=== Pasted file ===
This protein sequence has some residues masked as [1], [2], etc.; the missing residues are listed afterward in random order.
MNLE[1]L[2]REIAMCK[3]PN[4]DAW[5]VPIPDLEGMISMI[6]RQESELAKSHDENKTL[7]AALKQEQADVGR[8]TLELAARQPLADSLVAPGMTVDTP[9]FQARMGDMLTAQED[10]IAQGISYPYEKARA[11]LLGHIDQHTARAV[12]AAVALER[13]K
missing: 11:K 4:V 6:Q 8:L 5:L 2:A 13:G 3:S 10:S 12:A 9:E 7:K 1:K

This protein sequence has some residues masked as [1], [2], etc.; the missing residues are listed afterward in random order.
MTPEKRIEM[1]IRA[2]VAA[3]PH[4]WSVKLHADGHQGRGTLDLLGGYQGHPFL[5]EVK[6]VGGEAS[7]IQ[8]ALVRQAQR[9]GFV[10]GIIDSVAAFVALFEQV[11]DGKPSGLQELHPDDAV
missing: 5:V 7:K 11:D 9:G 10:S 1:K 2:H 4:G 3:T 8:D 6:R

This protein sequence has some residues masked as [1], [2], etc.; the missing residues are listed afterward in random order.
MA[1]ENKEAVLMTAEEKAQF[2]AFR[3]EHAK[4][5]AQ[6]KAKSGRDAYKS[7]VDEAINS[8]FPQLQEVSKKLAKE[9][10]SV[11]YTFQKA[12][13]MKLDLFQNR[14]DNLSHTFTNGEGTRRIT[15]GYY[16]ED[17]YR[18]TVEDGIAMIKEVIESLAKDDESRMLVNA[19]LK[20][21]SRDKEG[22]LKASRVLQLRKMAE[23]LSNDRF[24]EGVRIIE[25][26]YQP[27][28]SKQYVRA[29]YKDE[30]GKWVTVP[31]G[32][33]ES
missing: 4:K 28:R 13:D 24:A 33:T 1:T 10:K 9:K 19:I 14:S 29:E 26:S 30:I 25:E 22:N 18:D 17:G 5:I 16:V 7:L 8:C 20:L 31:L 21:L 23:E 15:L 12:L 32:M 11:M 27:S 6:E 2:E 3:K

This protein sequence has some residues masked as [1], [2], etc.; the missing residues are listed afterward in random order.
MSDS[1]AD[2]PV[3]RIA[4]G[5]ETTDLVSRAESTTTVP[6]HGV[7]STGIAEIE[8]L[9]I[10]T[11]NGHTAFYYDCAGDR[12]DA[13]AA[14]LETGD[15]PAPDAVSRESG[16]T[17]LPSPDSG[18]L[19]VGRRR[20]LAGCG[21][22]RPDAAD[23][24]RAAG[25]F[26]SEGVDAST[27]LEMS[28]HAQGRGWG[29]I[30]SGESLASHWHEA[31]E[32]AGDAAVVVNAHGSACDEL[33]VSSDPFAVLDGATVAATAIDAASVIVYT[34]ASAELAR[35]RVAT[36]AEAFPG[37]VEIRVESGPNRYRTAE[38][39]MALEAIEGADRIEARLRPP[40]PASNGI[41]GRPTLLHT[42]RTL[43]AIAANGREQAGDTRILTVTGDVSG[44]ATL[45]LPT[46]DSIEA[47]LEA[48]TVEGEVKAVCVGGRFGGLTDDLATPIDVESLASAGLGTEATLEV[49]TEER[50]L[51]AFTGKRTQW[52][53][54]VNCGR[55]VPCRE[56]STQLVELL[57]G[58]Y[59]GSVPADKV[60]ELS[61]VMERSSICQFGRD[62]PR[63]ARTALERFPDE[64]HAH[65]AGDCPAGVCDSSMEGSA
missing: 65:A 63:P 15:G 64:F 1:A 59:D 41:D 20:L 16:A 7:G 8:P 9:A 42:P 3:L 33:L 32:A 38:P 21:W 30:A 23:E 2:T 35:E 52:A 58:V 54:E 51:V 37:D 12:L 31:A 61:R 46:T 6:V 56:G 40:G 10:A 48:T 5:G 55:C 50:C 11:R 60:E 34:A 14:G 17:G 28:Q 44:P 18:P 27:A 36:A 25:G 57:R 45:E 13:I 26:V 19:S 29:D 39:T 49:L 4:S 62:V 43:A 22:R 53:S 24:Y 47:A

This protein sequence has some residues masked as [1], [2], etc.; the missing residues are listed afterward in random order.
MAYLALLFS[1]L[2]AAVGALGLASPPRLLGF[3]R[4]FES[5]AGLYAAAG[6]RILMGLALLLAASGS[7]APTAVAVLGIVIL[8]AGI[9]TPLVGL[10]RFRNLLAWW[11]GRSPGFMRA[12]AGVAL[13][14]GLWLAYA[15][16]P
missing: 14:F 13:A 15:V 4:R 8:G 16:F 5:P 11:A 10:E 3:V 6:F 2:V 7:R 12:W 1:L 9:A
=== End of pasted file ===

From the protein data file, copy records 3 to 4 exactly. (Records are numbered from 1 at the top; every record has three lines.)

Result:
This protein sequence has some residues masked as [1], [2], etc.; the missing residues are listed afterward in random order.
MA[1]ENKEAVLMTAEEKAQF[2]AFR[3]EHAK[4][5]AQ[6]KAKSGRDAYKS[7]VDEAINS[8]FPQLQEVSKKLAKE[9][10]SV[11]YTFQKA[12][13]MKLDLFQNR[14]DNLSHTFTNGEGTRRIT[15]GYY[16]ED[17]YR[18]TVEDGIAMIKEVIESLAKDDESRMLVNA[19]LK[20][21]SRDKEG[22]LKASRVLQLRKMAE[23]LSNDRF[24]EGVRIIE[25][26]YQP[27][28]SKQYVRA[29]YKDE[30]GKWVTVP[31]G[32][33]ES
missing: 4:K 28:R 13:D 24:A 33:T 1:T 10:K 9:K 19:I 14:S 29:E 26:S 30:I 25:E 22:N 18:D 17:G 5:I 16:V 7:L 8:C 20:L 31:L 21:L 23:E 15:L 12:L 32:M 11:M 27:S 6:E 2:E 3:K

This protein sequence has some residues masked as [1], [2], etc.; the missing residues are listed afterward in random order.
MSDS[1]AD[2]PV[3]RIA[4]G[5]ETTDLVSRAESTTTVP[6]HGV[7]STGIAEIE[8]L[9]I[10]T[11]NGHTAFYYDCAGDR[12]DA[13]AA[14]LETGD[15]PAPDAVSRESG[16]T[17]LPSPDSG[18]L[19]VGRRR[20]LAGCG[21][22]RPDAAD[23][24]RAAG[25]F[26]SEGVDAST[27]LEMS[28]HAQGRGWG[29]I[30]SGESLASHWHEA[31]E[32]AGDAAVVVNAHGSACDEL[33]VSSDPFAVLDGATVAATAIDAASVIVYT[34]ASAELAR[35]RVAT[36]AEAFPG[37]VEIRVESGPNRYRTAE[38][39]MALEAIEGADRIEARLRPP[40]PASNGI[41]GRPTLLHT[42]RTL[43]AIAANGREQAGDTRILTVTGDVSG[44]ATL[45]LPT[46]DSIEA[47]LEA[48]TVEGEVKAVCVGGRFGGLTDDLATPIDVESLASAGLGTEATLEV[49]TEER[50]L[51]AFTGKRTQW[52][53][54]VNCGR[55]VPCRE[56]STQLVELL[57]G[58]Y[59]GSVPADKV[60]ELS[61]VMERSSICQFGRD[62]PR[63]ARTALERFPDE[64]HAH[65]AGDCPAGVCDSSMEGSA
missing: 65:A 63:P 15:G 64:F 1:A 59:D 41:D 20:L 16:A 7:G 8:P 9:A 42:P 3:L 33:L 32:A 38:P 21:W 30:A 23:E 2:T 35:E 52:A 58:V 54:E 51:V 37:D 12:L 31:A 61:R 46:T 6:V 56:G 40:G 10:A 48:T 5:G 55:C 50:C 11:R 60:E 34:A 14:G 17:G 28:Q 44:P 18:P 27:A 36:A 25:G 57:R 45:E 13:I 26:V 19:S 29:D 39:T 49:L 4:S 62:V 43:A 22:R 53:S 24:Y 47:A